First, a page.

Leveraged Loan Market Feels The Love


Leveraged loan investors are blushing. And it's not from a kiss on Valentines Day.

For the first seven weeks of 2009, the leveraged loan market gave investors some much-needed loving. Year-to-date returns are between 8% and 8.5%. For the week ended Feb. 4, inflows into loan mutual funds climbed to $135 million, the largest weekly inflow since July 2007, according to AMG. And on Feb. 9, the Standard & Poor's/Loan Syndications and Trading Association leveraged loan index was up 7.4% for the year.

Even the CLO market saw some activity. Fraser Sullivan Investment Management managed to launch a $262 million CLO, ending a near five-month drought.

"For the first half of January we had zero new deals. Two weeks ago, we got seven," said a New York-based investor. "These are new midmarket LBOs with term loans. These deals show we are seeing some signs of life."

The loan market also got a shot in the arm from a number of debt repayments, which soared to an 18-month high of $17 billion by the end of January. Loan repayments equaled only $3.4 billion in December. These repayments include debt for Alltel and INVISTA, which paid off its $980 million term loan B at par, handing investors a 20-point return. These repayments helped keep the rally going by putting cash in investors' hands. And with so many companies paying back their debt, total outstanding loans contracted in January by $15.7 billion or 2.64%, the largest decline on record, according to S&P Leveraged Commentary & Data. The prior record was $4.7 billion in December 2007.

Another plus came from a decrease in the number of BWICs-bids wanted in competition. There were roughly $476 million in BWICs last month, down from a fourth-quarter monthly average of $1.9 billion.

Furthermore, AMG reported that loan mutual funds took in $177 million in January, the first month of net inflows since June. In the last six months of 2008, the average monthly withdrawal was $589 million.

This demand is coming from two sources: crossover high yield investors and institutional investors. High yield bond funds have also received strong inflows, with AMG reporting $2.8 billion flowing into these funds from Jan. 1 to Feb. 9. That is the best start to any year since 2001, and that money is spilling over into loans. During the same period last year, investors pulled $674 million from high yield mutual funds, and inflows for all of 2008 equaled only $2.1 billion. As for institutional investors, such as pension funds, endowments and equity hedge funds, they have been frustrated with low yields on U.S. Treasuries, sources said.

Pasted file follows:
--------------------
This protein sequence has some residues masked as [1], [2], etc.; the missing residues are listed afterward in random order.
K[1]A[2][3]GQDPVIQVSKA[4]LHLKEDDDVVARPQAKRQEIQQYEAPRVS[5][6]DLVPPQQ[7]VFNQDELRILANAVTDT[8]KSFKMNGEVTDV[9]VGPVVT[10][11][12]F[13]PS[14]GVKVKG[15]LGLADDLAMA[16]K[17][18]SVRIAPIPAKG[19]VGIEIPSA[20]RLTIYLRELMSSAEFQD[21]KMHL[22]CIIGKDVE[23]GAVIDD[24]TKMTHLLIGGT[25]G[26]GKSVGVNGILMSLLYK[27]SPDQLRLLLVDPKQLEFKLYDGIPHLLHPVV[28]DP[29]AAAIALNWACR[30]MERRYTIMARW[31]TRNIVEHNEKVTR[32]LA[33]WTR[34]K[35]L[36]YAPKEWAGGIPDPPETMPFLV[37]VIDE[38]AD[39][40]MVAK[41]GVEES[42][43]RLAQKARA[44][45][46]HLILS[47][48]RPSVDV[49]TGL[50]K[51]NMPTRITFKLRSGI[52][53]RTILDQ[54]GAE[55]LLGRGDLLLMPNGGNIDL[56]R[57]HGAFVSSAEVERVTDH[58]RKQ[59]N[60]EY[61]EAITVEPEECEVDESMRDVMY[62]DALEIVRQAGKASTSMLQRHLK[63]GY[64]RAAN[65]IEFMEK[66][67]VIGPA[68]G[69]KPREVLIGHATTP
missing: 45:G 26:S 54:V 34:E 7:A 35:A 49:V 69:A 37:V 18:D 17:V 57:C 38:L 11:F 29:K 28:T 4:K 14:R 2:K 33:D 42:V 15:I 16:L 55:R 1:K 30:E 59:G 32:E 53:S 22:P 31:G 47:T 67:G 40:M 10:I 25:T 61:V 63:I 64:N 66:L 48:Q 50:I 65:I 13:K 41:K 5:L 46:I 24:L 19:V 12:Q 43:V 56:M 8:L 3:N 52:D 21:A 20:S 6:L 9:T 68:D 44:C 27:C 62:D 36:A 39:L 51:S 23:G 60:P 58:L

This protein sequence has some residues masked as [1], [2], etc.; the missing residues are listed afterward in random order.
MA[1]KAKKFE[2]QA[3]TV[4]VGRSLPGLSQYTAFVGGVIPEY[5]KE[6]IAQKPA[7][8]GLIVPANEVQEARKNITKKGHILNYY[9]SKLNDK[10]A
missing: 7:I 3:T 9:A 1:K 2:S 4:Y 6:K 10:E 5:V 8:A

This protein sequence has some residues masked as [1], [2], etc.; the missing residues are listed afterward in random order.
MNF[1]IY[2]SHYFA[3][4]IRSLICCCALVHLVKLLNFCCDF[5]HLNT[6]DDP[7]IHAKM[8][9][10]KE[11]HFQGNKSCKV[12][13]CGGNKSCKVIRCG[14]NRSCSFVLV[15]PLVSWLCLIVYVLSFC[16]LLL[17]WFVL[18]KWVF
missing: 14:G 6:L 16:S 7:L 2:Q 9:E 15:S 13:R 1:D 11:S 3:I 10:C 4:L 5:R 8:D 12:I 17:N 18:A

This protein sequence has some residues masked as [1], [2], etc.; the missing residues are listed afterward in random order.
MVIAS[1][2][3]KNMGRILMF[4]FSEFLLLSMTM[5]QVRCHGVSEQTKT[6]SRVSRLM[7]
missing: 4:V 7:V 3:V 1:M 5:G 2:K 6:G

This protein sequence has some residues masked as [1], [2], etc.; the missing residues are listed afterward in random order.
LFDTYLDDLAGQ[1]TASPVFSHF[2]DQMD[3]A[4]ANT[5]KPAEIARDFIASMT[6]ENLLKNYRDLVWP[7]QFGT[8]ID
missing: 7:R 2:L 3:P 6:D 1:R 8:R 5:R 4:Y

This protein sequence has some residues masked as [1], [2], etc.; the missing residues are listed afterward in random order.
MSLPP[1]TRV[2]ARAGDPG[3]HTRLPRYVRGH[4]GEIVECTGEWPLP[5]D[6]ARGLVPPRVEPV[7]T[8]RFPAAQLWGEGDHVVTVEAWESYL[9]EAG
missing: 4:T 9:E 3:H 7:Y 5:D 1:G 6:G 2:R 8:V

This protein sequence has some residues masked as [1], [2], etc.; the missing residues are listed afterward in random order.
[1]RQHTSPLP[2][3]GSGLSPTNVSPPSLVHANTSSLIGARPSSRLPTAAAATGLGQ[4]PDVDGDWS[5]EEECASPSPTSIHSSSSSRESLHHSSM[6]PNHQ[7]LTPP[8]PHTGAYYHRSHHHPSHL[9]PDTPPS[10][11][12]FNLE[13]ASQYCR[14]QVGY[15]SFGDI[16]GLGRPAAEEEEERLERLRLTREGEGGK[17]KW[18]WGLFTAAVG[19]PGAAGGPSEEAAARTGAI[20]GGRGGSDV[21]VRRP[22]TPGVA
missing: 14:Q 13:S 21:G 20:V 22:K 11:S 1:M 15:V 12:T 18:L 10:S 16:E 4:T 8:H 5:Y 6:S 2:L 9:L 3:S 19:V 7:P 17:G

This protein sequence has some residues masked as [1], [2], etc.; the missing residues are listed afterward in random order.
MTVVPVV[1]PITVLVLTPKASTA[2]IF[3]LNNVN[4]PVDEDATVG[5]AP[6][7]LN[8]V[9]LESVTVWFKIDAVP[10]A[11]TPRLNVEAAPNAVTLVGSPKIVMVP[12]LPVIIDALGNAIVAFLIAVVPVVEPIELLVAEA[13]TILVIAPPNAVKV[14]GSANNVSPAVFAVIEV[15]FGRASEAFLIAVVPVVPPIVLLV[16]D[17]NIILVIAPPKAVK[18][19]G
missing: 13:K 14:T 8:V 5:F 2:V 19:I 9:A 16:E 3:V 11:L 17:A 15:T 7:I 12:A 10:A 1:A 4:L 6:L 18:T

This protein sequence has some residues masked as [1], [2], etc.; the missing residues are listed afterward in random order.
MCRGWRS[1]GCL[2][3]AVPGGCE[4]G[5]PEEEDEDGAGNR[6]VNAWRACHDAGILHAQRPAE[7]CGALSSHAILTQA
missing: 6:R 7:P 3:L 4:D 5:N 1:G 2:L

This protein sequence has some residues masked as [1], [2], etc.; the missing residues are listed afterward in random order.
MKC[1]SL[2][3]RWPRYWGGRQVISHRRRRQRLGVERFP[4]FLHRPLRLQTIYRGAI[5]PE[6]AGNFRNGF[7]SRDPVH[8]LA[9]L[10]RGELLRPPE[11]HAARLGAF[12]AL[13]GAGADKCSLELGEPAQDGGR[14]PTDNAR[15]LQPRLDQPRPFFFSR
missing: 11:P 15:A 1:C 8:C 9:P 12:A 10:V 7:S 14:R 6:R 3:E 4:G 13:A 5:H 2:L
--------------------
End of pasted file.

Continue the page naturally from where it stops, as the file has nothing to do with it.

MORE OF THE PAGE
All of this is set against a backdrop that is scarce of large new issues. Excluding debtor-in-possession loans, banks have shopped just two large-cap deals so far this year-a $354 million exit facility for Interstate Bakeries and a $225 million second-lien term loan for Rite Aid. The reason the primary market remains quiet is because CLOs are using what cash they have to fix their triple-C buckets, sources said. CLO managers are restricted from holding too much triple-C-rated debt, and because of the economic downturn, many of these buckets are overflowing. To remedy this, CLO managers have to sell the triple-C-rated loans for less than what they bought them for and buy higher-quality paper. So despite the Fraser Sullivan CLO, the CLO market, sources said, will remain frozen for the near term.

Moreover, companies today are faced with a choice of issuing loans with costly yields-spreads of as much as 15 to 20 points-or with a long non-call period. High yield bonds, by contrast, do not require amortization, maintenance tests or collateral. Furthermore, companies can issue bonds without repaying existing first-lien loans.

The primary loan market, investors said, will not see much activity until average secondary prices climb back up into the 80s. And that will not be for a while.

This rally, in fact, could be a fluke, portfolio managers said. "I'm not sure why it continues to rally," said a Canadian investor. "The market has over-rallied at this point. It seems to be ignoring economic news. I actually want it to go back down; I'd like to see some more buying opportunities."

While investors question the longevity of this rally, what is more important to them is whether or not this rally denotes a market bottom. "I think everyone is still trying to figure out if this is the bottom and if December marked a turning point where things won't get any worse," said the New York-based investor. "I think things have stabilized."

Neal Schweitzer, a senior vice president with Moody's Investors Service, added, "While the loan market may not be back, the primary high yield bond market is reviving. Yes, it might take a bit longer for the loan market to regain strength, but high yield investors are showing a renewed interest for decent speculative-grade companies. And if there is interest in high yield debt, there should be little distinction between asset classes. However, high yield investors are not banks, and the loan market is still being held hostage by capital constrained banks." -RK

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